My First Father's Day

I've been a mother for nearly 18 years, but yesterday was my first Father's Day

Mother’s Day and Father’s Day are both holidays I have largely ignored. My longtime ex-husband ended our marriage before Father’s Day came around even once after our son was born — after 13 childless years together — so for me, both of these holidays were about absence, and for many years that was difficult, even painful.

When Zack was 3, 4 and 5 years old, I would go out for breakfast on Mother’s Day and Father’s Day Sundays verrrrrrrrry early (at that time Zack was waking at 5:45, so I usually arrived at our favorite breakfast spots as they opened), so I could avoid all the brunching families celebrating their fathers. When Zack was four, I was really struggling with my aloneness as a parent, and I remember sitting there watching him plow through his pancakes with joy while unjoyful tears slipped out of my eyes. When the waitress approached the table and surprised me, I quickly wiped them away and feigned cheer — but the free donut she brought to the table after let me know she had seen my pain. Fortunately Zack, enamored of his pancakes, didn’t see a thing — well, except for the magically appearing donut.

But time does do its work, thank goodness, and after a few more years — and after I got Zack and me settled into a new home in a new town, and got our life on track — Mother’s Day and Father’s Day became merely holidays for other people. I don’t feel any lingering grief, and I have never really felt the need to create a holiday out of it for myself (because here’s a truism for you: Mother’s Day is made by fathers and vice versa).

And then all of a sudden yesterday happened: I celebrated Father’s Day with my partner and his kids. It wasn’t planned at all. I had a best friend in town visiting for my son’s graduation, so for me this weekend was all about that: her visit and his graduation. But then yesterday the friend got on the road in the early afternoon for her long drive home and my son scooted into his “office” where my friend had been staying to catch up on all the video games he had been denied while he was required to do terrible things like gather his diploma and pose for endless family photos with me and his father.

And my partner — who still lives an hour north of me and my son — was hanging out with his kids and asked if I wanted to spend the day with them. Yes!

It’s been a long road to “normal” for my partner and me, the love commutes’s persistence notwithstanding. We had miles to go before we could really be together for reasons related to life coming at you with its own ideas about How Things Are Gonna Go and so I didn’t meet his children until shortly after the pandemic began. That may sound counterintuitive, but we had waited so long, and knew we were planning on buying a house together (which we will move into in July if the banking gods ever manage to schedule our close) this year, and sometimes you’ve waited so long you can’t wait anymore.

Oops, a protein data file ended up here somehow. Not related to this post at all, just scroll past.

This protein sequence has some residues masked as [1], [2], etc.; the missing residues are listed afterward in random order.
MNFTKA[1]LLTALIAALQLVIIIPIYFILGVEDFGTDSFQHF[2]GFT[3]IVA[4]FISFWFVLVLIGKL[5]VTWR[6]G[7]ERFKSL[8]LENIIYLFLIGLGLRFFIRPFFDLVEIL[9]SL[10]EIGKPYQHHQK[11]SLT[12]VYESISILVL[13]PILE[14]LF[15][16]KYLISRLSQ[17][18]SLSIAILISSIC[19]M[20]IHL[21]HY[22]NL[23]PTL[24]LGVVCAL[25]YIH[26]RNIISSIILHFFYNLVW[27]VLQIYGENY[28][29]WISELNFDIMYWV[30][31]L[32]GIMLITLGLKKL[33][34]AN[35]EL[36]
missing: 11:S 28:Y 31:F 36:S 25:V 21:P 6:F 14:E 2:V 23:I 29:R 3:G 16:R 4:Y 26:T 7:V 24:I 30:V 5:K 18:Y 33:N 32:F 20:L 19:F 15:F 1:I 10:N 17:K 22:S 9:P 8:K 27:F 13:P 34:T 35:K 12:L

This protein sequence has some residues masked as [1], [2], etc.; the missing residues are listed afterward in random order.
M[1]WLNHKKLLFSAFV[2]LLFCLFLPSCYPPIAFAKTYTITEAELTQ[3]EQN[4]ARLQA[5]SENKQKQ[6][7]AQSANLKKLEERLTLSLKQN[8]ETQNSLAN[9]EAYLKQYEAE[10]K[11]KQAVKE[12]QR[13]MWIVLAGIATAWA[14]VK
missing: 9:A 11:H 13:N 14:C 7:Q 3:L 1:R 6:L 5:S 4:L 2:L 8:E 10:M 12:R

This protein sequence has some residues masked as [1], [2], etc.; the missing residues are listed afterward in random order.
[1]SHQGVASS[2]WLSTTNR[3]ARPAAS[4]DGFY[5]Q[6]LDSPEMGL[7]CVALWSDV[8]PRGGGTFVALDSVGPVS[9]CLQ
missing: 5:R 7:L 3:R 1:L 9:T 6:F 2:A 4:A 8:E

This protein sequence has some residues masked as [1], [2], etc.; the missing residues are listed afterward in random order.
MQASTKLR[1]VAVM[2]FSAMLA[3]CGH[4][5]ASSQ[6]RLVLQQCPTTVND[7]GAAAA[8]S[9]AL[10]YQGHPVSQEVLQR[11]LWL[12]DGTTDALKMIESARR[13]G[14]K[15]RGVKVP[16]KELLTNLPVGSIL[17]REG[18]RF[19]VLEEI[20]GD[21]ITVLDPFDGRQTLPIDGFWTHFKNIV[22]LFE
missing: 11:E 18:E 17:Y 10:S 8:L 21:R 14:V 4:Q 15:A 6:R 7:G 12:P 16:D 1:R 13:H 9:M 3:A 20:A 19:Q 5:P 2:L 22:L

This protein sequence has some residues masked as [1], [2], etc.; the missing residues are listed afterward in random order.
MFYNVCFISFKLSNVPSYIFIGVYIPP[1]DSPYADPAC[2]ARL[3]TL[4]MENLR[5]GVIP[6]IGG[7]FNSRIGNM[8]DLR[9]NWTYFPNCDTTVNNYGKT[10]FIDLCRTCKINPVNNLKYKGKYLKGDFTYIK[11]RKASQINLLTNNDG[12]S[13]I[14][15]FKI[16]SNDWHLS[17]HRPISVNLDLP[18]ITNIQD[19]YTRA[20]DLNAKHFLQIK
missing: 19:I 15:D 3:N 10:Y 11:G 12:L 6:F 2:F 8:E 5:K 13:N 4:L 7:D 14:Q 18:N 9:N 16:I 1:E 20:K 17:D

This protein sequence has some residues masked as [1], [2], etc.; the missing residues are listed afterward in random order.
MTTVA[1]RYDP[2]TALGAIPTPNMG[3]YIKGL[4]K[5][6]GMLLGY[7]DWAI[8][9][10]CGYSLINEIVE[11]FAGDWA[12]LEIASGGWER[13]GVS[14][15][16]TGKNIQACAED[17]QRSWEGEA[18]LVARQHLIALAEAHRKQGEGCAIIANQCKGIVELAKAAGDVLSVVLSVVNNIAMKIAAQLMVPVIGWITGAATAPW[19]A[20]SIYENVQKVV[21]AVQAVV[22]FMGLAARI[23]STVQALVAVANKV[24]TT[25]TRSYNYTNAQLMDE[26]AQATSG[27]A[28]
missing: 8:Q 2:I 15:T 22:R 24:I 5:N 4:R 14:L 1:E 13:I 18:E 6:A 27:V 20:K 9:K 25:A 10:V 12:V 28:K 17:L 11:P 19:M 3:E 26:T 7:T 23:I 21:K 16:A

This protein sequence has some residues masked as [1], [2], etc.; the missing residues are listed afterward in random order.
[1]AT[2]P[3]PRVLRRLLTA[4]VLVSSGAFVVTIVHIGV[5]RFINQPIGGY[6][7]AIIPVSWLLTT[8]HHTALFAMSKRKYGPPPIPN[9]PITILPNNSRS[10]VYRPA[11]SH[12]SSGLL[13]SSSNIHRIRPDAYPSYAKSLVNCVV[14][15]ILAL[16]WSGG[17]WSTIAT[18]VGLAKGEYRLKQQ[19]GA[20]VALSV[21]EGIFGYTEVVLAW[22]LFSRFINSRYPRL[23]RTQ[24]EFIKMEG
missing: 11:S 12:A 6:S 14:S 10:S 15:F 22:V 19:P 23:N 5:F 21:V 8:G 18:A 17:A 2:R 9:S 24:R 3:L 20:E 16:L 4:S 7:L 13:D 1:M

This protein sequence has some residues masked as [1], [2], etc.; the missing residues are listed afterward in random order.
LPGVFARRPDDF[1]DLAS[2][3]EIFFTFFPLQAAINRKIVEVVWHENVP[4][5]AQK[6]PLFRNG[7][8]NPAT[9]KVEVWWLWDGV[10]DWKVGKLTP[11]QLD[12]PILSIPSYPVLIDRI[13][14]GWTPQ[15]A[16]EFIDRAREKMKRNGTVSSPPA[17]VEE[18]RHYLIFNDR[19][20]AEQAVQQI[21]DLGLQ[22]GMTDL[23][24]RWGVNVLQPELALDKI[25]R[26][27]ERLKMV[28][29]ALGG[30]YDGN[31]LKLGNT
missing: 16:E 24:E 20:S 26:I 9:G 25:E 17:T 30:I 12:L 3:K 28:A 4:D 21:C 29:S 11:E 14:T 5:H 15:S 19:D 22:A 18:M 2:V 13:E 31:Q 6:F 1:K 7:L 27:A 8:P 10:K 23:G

It’s been a quiet period of merging our family circles, mine and Ryan’s, intentionally built that way by Ryan and me — and strongly cruise-directed (in the best way) by his mother, who has played a big role in creating space and opportunity for us all to be in each other’s orbit, both at his parents’ lake house in the Adirondacks and in the internet orbits where family see each other daily in our modern world. Those of you who know me and my writing well know that I lost my parents in a very sudden and dramatic way 11 years ago, so finding myself with new parental figures in my life after I’d finished the hardest part of mourning my parents’ deaths has been a truly lovely surprise, for both me and my son. (What grandchild doesn’t readily welcome the sweet and loving attentions of a grandma, and all the chocolate chip cookies and candy that tend to flow alongside it?)

But back to Father’s Day: we met at a big old vintage/antiques warehouse and slowly scoured the aisles of it together, pointing out cool things, and ugly things, and confusing things, and collecting a few trinkets in our hands that maybe we would buy. Ryan’s youngest eyed a beautiful fabric eyeglasses case, which I picked up, and she found a bracelet for herself. The other two discovered their own prizes, a vintage Barbie (1997 is vintage now, FYI) and an even older flyer for a festival on Long Island, the kids’ ancestral home. Throw in some vintage-style candy for each of us — does anyone else out there love Teaberry and Clove chewing gum as much as I do? — and we headed out the door into the 93-degree day and lots of bridge traffic. Patience was readily available, because ice cream for lunch was waiting. From there we rolled to my house, to lounge about in the air conditioning and play marble solitaire, a new game for the girls (and one they got very good at quickly). And I ran out to the supermarket to acquire chicken breasts and hamburgers for our impromptu dinner.

Ryan grilled (isn’t that a Father’s Day requirement?) while I set everything else up (fries, potato salad, all the condiments), and the kids rotated in and out of the kitchen, wondering when dinner would be ready and grabbing pretzels to put in their face because clearly they would starve to death if asked to wait 8 more minutes to eat.

In other words? Nothing special. Just another day. Except it was the best day. The best, bestest day. And I didn’t even realize until they were all gone — packed into Ryan’s car and headed north for the now seemingly interminable one-hour drive away that they live, while our future house stands empty, waiting for all of us — that I had just celebrated my first Father’s Day. And it was perfect. A knock-around day for our band of hooligan cutie-pies, filled with summer-style adventures and an easy togetherness that Ryan and I have dreamed about, and worked for, for a very long time.